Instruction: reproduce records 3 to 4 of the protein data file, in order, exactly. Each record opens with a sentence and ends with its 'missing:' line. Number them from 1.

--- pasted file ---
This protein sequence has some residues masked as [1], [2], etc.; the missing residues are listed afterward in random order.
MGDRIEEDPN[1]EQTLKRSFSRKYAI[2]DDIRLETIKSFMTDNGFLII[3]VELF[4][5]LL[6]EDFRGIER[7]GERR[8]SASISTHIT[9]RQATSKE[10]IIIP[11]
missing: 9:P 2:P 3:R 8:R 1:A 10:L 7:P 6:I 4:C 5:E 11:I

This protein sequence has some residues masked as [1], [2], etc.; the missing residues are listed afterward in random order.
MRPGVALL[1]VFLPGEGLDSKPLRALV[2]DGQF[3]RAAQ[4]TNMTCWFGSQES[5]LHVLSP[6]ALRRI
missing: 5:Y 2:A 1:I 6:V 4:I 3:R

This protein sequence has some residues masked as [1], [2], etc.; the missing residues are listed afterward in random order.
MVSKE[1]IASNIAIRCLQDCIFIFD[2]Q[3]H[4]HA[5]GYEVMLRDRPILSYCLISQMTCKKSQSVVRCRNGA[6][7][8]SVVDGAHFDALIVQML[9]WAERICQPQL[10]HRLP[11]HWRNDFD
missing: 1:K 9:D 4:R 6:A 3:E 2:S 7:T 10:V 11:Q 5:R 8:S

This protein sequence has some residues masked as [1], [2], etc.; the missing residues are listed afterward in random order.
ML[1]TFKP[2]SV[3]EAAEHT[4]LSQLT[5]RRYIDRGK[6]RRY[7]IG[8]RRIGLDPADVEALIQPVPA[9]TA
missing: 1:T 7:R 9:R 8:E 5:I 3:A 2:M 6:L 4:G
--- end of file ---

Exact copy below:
This protein sequence has some residues masked as [1], [2], etc.; the missing residues are listed afterward in random order.
MVSKE[1]IASNIAIRCLQDCIFIFD[2]Q[3]H[4]HA[5]GYEVMLRDRPILSYCLISQMTCKKSQSVVRCRNGA[6][7][8]SVVDGAHFDALIVQML[9]WAERICQPQL[10]HRLP[11]HWRNDFD
missing: 1:K 9:D 4:R 6:A 3:E 2:S 7:T 10:V 11:Q 5:R 8:S

This protein sequence has some residues masked as [1], [2], etc.; the missing residues are listed afterward in random order.
ML[1]TFKP[2]SV[3]EAAEHT[4]LSQLT[5]RRYIDRGK[6]RRY[7]IG[8]RRIGLDPADVEALIQPVPA[9]TA
missing: 1:T 7:R 9:R 8:E 5:I 3:A 2:M 6:L 4:G